Advent of Code F# — Day 22

ps. look out for all my oth­er solu­tions for Advent of Code chal­lenges here.

 

Day 22

See details of the chal­lenge here.

Today’s input looks like this:

root@ebhq-gridcenter# df -h
Filesys­tem                           Size    Used     Avail    Use%
/de­v/­grid/n­ode-x0-y0     87T     71T     16T       81%
/de­v/­grid/n­ode-x0-y1     93T     72T      21T       77%
/de­v/­grid/n­ode-x0-y2     87T     67T      20T       77%
/de­v/­grid/n­ode-x0-y3     89T     65T      24T       73%
/de­v/­grid/n­ode-x0-y4     93T     67T      26T       72%

Of the infor­ma­tion pre­sent­ed to us we only need the x & y posi­tion of the node, its size and amount of space used. Every­thing else can either be derived from these or are not need­ed for this chal­lenge.

For part 1 of the chal­lenge, if we sort the array of nodes by the amount of avail­able space in descend­ing order, then for each of the ele­ments we only need to iter­ate through the sort­ed array for as long as the avail­able space is >= the used space of the cur­rent node. Hence reduc­ing the aver­age time com­plex­i­ty from O(n2) to O(n * log n).

 

Part 2

Now that you have a bet­ter under­stand­ing of the grid, it’s time to get to work.

Your goal is to gain access to the data which begins in the node with y=0 and the high­est x (that is, the node in the top-right cor­ner).

For exam­ple, sup­pose you have the fol­low­ing grid:

Filesystem            Size  Used  Avail  Use%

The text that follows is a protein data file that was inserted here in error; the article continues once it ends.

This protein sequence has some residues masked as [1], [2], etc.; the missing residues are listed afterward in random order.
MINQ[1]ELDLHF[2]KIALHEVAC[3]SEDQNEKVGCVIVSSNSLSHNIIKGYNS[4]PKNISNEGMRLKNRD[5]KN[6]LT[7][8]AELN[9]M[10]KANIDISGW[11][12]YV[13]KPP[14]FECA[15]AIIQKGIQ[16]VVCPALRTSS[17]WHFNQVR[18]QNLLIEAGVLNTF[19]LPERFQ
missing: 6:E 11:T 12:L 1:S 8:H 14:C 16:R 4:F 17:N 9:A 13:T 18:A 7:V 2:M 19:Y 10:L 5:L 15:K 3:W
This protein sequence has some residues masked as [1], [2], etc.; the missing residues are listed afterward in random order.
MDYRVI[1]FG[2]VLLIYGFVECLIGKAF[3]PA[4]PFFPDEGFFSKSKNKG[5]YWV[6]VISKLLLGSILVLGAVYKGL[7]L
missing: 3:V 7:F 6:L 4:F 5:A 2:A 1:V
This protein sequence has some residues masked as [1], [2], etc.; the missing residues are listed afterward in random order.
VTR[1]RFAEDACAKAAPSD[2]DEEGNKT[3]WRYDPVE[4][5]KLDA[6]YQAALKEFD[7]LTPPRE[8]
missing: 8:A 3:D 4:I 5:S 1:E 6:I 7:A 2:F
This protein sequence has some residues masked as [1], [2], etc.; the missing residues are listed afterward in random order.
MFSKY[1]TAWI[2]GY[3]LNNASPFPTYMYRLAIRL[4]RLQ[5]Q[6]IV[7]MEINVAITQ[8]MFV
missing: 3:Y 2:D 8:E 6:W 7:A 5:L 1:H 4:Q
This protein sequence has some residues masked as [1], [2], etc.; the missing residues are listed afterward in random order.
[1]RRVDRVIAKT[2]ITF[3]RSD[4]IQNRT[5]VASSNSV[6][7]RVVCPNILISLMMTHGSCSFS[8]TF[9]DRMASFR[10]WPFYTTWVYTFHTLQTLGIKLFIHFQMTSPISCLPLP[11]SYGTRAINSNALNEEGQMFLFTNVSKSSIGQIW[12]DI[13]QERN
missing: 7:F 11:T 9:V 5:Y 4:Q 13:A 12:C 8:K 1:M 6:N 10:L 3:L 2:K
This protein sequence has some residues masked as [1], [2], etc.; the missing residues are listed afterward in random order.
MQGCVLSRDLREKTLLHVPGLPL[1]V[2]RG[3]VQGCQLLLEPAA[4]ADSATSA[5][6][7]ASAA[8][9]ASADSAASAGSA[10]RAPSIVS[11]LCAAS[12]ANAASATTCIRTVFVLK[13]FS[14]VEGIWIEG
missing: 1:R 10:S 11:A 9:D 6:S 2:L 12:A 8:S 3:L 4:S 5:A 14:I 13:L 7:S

/dev/grid/node-x0-y0   10T    8T     2T   80%
/dev/grid/node-x0-y1   11T    6T     5T   54%
/dev/grid/node-x0-y2   32T   28T     4T   87%
/dev/grid/node-x1-y0    9T    7T     2T   77%
/dev/grid/node-x1-y1    8T    0T     8T    0%
/dev/grid/node-x1-y2   11T    7T     4T   63%
/dev/grid/node-x2-y0   10T    6T     4T   60%
/dev/grid/node-x2-y1    9T    8T     1T   88%
/dev/grid/node-x2-y2    9T    6T     3T   66%

In this exam­ple, you have a stor­age grid 3 nodes wide and 3 nodes tall. The node you can access direct­ly, node-x0-y0, is almost full. The node con­tain­ing the data you want to access, node-x2-y0 (because it has y=0 and the high­est x val­ue), con­tains 6 ter­abytes of data — enough to fit on your node, if only you could make enough space to move it there.

For­tu­nate­ly, node-x1-y1 looks like it has enough free space to enable you to move some of this data around. In fact, it seems like all of the nodes have enough space to hold any node’s data (except node-x0-y2, which is much larg­er, very full, and not mov­ing any time soon). So, ini­tial­ly, the grid’s capac­i­ties and con­nec­tions look like this:

( 8T/10T) --  7T/ 9T -- [ 6T/10T]
    |           |           |
  6T/11T  --  0T/ 8T --   8T/ 9T
    |           |           |
 28T/32T  --  7T/11T --   6T/ 9T

The node you can access direct­ly is in paren­the­ses; the data you want starts in the node marked by square brack­ets.

In this exam­ple, most of the nodes are inter­changable: they’re full enough that no oth­er node’s data would fit, but small enough that their data could be moved around. Let’s draw these nodes as .. The excep­tions are the emp­ty node, which we’ll draw as _, and the very large, very full node, which we’ll draw as #. Let’s also draw the goal data as G. Then, it looks like this: